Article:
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What I enjoyed most about this is we are actually taking what we learned and putting it to use in the real world and not in scenarios like in the regular classroom. I also liked how I got to see what Polaris looks like from the inside and to see some of the products that are made there.

What surprised me was how it was a mix of classroom and hands on activities. How a lot of what we learned the first week, like Kaizen, can actually help you anywhere, and how most of the first week was more of a business approach.

Thank you, Chandler, for telling us about your experience! Check back next week for another high school student to take over the Corridor blog! Have questions about the High School academies? Contact the Corridor: (712) 264-3474.

See you next week!

LibbyGlaserLibby Glaser
Communications and Events Coordinator
lglaser@lakescorridor.com

Jonna Garrett – Business-Education Partnership Professional

Hello everyone! How was your Thanksgiving? I hope it was filled with family, food and shopping some great deals! Be sure to also shop local this holiday season – our local Corridor businesses are what help keep our economy thriving.

If you haven’t already heard (or seen in the papers!), we have a new Corridor staff member! Meet Jonna Jo Garrett: she is our new Business-Education Partnerships Professional.

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Although this Southern Belle is originally from Oklahoma, Jonna moved from Wisconsin to the lakes region in August with her family. She brings twenty-five years experience working in Health and Clinical Education. Prior to joining Iowa Lakes Corridor, Jonna worked as a Clinical Educator for Agnesian Healthcare in Wisconsin, where she developed education programs, created business processes and trained nursing staff. One of her greatest joys of working as a Clinical Educator was her role in developing, training, and managing students and staff. Jonna’s already made a lasting impression on the Corridor staff. Kiley Miller, CEO of the Iowa Lakes Corridor, states:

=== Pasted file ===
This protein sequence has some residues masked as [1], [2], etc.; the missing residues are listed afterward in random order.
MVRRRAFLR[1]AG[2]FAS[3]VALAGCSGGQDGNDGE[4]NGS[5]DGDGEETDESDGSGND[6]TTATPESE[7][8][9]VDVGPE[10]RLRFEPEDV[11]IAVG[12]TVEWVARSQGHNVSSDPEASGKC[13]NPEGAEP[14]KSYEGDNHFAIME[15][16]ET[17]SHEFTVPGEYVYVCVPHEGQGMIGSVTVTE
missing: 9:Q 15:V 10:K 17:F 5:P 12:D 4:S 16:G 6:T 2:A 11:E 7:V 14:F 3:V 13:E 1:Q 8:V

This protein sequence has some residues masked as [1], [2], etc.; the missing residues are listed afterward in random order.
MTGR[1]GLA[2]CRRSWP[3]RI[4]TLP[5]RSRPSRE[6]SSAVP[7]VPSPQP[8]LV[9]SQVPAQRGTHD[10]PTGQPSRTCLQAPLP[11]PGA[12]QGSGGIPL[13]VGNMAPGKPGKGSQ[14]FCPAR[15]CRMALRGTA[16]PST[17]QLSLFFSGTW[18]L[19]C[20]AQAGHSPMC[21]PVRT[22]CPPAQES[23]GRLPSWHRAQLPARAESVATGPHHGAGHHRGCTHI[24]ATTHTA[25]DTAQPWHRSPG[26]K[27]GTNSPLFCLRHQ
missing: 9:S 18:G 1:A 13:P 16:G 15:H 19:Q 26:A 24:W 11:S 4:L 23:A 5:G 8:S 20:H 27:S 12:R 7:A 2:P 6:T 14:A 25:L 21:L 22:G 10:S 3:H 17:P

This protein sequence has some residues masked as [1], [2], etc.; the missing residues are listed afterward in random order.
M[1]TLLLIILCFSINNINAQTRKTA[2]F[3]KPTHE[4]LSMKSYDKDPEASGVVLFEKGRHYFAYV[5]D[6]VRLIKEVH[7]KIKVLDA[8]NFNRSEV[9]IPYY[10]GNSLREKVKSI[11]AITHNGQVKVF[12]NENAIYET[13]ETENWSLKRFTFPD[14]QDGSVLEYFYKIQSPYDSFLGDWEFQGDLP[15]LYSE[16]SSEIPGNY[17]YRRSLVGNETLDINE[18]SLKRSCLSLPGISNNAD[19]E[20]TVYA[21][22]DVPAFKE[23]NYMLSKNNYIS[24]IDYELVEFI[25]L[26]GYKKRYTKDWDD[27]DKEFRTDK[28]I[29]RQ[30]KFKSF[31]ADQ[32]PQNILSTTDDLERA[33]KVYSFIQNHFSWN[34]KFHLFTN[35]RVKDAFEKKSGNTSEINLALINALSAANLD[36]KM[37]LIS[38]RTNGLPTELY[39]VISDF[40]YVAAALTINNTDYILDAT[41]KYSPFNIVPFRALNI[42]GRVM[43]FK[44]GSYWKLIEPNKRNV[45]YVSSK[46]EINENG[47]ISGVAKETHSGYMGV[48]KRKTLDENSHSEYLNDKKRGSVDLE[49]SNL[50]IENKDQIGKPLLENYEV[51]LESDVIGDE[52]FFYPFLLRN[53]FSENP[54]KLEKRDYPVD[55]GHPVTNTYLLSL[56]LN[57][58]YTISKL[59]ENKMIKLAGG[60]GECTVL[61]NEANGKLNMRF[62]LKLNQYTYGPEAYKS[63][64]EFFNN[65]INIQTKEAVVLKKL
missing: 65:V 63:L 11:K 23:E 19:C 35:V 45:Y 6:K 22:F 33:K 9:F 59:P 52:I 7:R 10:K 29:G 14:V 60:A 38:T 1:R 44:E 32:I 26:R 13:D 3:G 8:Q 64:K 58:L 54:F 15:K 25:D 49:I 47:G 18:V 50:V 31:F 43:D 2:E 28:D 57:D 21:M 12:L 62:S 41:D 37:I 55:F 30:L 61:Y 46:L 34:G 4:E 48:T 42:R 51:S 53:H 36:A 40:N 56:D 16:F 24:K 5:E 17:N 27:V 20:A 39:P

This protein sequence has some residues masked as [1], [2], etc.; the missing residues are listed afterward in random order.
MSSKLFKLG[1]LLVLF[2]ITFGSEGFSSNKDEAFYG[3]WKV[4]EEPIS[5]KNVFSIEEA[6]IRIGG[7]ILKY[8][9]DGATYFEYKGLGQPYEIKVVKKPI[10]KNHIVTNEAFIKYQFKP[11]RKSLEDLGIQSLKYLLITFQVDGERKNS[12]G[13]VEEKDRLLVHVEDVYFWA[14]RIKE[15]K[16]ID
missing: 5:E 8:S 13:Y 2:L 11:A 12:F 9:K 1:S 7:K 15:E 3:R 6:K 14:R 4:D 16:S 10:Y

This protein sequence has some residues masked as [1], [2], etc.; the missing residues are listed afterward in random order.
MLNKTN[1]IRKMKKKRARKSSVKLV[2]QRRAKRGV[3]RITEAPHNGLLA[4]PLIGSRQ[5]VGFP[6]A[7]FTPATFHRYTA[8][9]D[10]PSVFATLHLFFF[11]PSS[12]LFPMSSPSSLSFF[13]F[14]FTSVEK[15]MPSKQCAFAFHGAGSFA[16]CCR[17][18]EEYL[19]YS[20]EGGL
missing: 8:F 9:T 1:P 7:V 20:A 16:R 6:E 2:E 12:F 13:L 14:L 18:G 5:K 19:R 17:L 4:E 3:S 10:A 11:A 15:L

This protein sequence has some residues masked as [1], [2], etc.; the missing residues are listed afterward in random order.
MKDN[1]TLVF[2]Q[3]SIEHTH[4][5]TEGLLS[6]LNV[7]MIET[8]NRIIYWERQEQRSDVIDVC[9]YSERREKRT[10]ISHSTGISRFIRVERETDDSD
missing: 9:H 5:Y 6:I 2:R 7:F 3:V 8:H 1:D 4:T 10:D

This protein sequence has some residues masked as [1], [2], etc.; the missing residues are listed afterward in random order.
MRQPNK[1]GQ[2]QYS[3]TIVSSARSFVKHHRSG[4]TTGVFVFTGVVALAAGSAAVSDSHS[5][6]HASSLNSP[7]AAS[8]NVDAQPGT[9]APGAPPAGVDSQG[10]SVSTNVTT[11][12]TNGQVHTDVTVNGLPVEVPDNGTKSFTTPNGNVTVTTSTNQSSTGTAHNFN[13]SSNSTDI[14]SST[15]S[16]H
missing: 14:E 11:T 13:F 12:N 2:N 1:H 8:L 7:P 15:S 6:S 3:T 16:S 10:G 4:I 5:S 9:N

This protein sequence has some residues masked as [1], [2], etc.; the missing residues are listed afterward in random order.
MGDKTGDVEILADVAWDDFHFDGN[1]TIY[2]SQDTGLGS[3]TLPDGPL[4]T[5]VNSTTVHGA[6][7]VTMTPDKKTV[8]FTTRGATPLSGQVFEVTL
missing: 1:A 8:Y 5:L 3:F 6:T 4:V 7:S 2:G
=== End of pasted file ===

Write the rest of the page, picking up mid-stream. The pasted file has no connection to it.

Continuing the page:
“Jonna’s knowledge, experience, work ethic and friendliness make her the ideal person to build strong partnerships between Corridor businesses and schools. She will have a long-lasting, positive impact on the local workforce.”

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Jonna has been hard at work coordinating the High School Manufacturing and Construction Trades Academies with Scott Rettey, the staffs at Spencer High School and Okoboji High School, and Iowa Lakes Community College. On top of that, she’s hit the ground running coordinating and training volunteers for Junior Achievement in the lakes region.
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“I’m fortunate to be a part of the Iowa Lakes Corridor, and I’ve had a great time partnering with local businesses and schools thus far,” said Jonna. “There are just so many great opportunities here.”

While Jonna’s not at work, she enjoys spending time with her family, running, and enjoying the outdoors.

“I had the privilege of enjoying the lakes area this past summer,” said Jonna. “I have a love for the outdoors and enjoy water skiing, bike riding, running, and I also plan to do a triathlon in the lakes area next summer.”

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Jonna has already convinced part of the staff to do the U of O Winter Games 5K with her… I think I’m going to need Jonna’s help in getting trained :)

If you would like to reach out to Jonna, you can email her a jgarrett@lakescorridor.com.

Have a great week everyone! Thanks for reading.

LibbyGlaserLibby Glaser
Communications and Events Coordinator
Iowa Lakes Corridor Development Corporation
lglaser@lakescorridor.com
(712) 264-3474

A Thank-You to Scott Rettey

Hey Everyone! WOW it’s been awhile since I’ve been on this blog. The fall has been pretty busy for all of the Corridor staff! I’m excited to spend more time in this space and give each of you a behind-the-scenes look into what’s happening at the Corridor.

Students with Certificates

Last week, the Corridor’s “Manufacturing 101” Adult Workshop finished up, and we are very proud of the five students who graduated from the program! This program couldn’t have happened without the help and participation of 10 manufacturing companies, IowaWORKS, Iowa Lakes Community College and Spencer High School. There is one person in particular, though, that has been a key player in sustaining the program, and that person is Scott Rettey, the Corridor’s Manufacturing 101 instructor.